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Prodi, Romano

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5 articles of this author have been cited in the European Press Review so far.

Le Monde - France | 14/09/2006

Is the European Union left-wing?

Salvatore Aloïse, Jean-Jacques Bozonnet and Arnaud Leparmentier asked Romano Prodi, head of the Italian government and former president of the European commission, what being left-wing signifies in Europe. "To be left-wing is to re-establish justice in the distribution of effort without moving backwards on a social level, it means rendering the development of a country compatible with the maintaining of social gains. ... In this aspect, the European Union is left-wing. It is the only structure in the world in which the least developed areas have grown more than developed areas, thanks to structural funding and serious regional policy. A country lacking in infrastructure such as Spain has been transformed into an ultramodern country thanks to European funding. ... Without Europe, Italy would still be a rural country cut off from the world."

La Repubblica - Italy | 04/05/2006

Romano Prodi and the EU's history of success

The British analyst Mark Leonard attempts to reinstill some optimism in Europe in his essay 'Europa 21'. The daily republishes the work's preface, written by Romano Prodi. "After a formidable period of success - the introduction of the euro, opening up to the countries of Eastern Europe - the EU seems to be losing its way. It has been barely a year since the governments signed the treaty establishing the European constitution which has been effectively prevented from coming into force by the negative results in France and the Netherlands. ... The abrupt change in the political mood within the EU is nothing new. Periods of dynamism and great enthusiasm are followed by moments of slowdown and contagious skepticism ... It is urgent that we reestablish the confidence of all citizens in the European project. And one of the ways of doing this is to remind people that the history of the Community is a history of success."

The Times - United Kingdom | 18/04/2006

How to extricate Europe from crisis ?

Romano Prodi, winner of Italy's legislative elections, tells interviewer John Follain that he favours a tighter alliance of those core EU members "most determined to push for a common European policy. ... We need a strong relationship not just with France and Germany but also with the so-called group of six, countries like Belgium and Luxembourg - but not the Netherlands." Prodi, who held out the prospect of a resuscitated European constitution, suggested Britain was likely to remain on the sidelines of this fast-track approach. "I believe it is difficult to include it among countries which are pushing for more integration. Britain has decided not to hold a referendum on Europe so it has not approved the European position. Evidently it believes in a policy which is more independent of the EU."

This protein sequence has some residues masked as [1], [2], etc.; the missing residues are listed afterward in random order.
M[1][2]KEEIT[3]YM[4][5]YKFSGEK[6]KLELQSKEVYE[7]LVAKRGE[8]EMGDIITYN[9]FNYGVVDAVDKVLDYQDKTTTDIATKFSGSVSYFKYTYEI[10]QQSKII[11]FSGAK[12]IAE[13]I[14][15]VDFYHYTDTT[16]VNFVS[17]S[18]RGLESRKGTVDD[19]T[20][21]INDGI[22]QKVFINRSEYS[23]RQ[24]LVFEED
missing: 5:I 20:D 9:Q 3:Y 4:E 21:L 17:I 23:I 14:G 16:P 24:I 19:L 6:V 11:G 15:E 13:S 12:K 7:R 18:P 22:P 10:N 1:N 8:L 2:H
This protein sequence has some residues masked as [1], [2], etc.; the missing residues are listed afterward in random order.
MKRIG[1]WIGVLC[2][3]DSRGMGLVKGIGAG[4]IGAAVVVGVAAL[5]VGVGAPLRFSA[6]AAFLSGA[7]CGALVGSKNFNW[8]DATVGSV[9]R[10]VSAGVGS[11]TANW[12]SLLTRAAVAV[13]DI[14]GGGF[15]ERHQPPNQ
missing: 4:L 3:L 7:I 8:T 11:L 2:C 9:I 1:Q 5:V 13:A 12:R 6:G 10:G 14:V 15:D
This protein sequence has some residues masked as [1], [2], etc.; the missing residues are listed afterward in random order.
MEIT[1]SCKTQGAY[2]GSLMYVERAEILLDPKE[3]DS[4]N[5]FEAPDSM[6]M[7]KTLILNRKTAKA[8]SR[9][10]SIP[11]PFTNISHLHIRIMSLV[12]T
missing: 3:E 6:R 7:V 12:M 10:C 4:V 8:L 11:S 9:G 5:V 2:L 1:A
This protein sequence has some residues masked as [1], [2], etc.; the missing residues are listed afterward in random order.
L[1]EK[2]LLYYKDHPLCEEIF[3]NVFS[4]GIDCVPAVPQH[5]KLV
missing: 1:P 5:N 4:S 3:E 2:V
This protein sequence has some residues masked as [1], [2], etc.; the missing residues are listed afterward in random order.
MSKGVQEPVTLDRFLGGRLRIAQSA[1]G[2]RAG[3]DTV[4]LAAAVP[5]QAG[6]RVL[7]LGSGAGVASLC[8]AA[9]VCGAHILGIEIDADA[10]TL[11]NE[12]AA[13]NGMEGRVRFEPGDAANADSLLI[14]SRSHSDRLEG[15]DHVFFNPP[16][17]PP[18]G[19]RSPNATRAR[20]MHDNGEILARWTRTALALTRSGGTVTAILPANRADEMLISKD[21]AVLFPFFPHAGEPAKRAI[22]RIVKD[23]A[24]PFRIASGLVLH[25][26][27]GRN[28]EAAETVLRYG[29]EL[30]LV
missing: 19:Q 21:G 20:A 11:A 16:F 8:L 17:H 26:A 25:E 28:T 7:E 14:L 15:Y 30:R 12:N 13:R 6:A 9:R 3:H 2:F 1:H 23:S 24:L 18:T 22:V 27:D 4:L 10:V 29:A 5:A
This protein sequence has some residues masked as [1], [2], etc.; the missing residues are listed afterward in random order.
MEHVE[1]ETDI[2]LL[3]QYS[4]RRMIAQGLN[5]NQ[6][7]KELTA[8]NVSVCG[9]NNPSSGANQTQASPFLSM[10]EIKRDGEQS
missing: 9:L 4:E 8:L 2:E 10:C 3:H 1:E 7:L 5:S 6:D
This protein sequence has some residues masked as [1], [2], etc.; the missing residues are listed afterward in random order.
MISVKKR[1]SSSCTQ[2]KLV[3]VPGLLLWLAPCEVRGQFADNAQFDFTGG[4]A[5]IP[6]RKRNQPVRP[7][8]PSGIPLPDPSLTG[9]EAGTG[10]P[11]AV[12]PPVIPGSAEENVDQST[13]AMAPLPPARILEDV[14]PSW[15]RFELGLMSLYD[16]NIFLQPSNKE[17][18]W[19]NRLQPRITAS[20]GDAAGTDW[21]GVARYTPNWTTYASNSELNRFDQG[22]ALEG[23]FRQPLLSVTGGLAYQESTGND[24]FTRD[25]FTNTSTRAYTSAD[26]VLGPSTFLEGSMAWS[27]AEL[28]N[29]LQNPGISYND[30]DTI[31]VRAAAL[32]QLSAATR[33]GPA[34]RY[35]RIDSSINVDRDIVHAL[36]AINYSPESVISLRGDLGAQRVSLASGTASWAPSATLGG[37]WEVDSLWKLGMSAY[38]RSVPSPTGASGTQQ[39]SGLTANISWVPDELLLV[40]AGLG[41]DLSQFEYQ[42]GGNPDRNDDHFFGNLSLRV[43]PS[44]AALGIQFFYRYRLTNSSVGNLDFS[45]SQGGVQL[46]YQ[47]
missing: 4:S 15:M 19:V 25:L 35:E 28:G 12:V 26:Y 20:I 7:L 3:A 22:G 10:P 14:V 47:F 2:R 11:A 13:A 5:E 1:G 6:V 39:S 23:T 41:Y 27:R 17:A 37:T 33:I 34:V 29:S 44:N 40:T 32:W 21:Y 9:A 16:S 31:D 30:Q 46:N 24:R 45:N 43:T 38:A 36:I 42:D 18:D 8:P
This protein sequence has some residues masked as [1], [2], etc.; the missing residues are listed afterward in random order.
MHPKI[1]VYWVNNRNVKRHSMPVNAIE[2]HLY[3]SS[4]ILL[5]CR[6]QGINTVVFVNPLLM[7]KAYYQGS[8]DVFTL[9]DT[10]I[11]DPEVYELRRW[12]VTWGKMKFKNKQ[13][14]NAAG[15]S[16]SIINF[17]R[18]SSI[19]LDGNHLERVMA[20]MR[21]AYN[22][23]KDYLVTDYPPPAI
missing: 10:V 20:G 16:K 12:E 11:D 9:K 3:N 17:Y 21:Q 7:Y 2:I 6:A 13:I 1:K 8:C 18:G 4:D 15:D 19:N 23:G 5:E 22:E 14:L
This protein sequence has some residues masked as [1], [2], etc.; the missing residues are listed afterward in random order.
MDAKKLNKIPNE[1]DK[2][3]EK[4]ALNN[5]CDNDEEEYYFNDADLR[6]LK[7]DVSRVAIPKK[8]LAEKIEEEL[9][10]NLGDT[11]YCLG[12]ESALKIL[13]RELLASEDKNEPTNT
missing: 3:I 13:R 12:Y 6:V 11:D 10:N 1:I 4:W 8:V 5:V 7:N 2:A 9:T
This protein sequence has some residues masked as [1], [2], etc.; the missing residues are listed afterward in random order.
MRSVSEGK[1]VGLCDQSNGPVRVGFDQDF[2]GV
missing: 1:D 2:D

Le Monde - France | 13/04/2006

Future Italian diplomacy

Romano Prodi, who emerged victorious in Italy's legislative elections, details his future foreign policy."After a government short on political substance and long on media activity, Italy must forge ahead again ... Its foreign role and contribution must be resumed with steadfastness and realism if it wants to do its share and avoid being cut off from the active participants in world affairs... My foreign policy program is based on three tenets: a strong and united Europe, a firm alliance with the United States, and an openness to world problems - above all to the crises that threaten us all - in a concerted multilateral approach." And one of the first decisions that he intends to take is the withdrawal of Italian troops deployed in Iraq."

Hospodárske noviny - Slovakia | 31/03/2006

Romano Prodi on Italy's EU policy

Silvio Berlusconi's government has failed particularly regarding foreign policy, says Berlusconi's challenger Romano Prodi in an interview with Josef Kaspar. "The current government's policies have led our country into isolation. We have lost many important positions on European committees, and cooperation with the traditional motors of the European Union has weakened. Moreover, the government in Rome did nothing when the European constitution project stalled." Mr Prodi speaks out in favour of revising the constitution. "This will be realistic only once the presidential elections in France are over, because without France the project would lack the necessary force."

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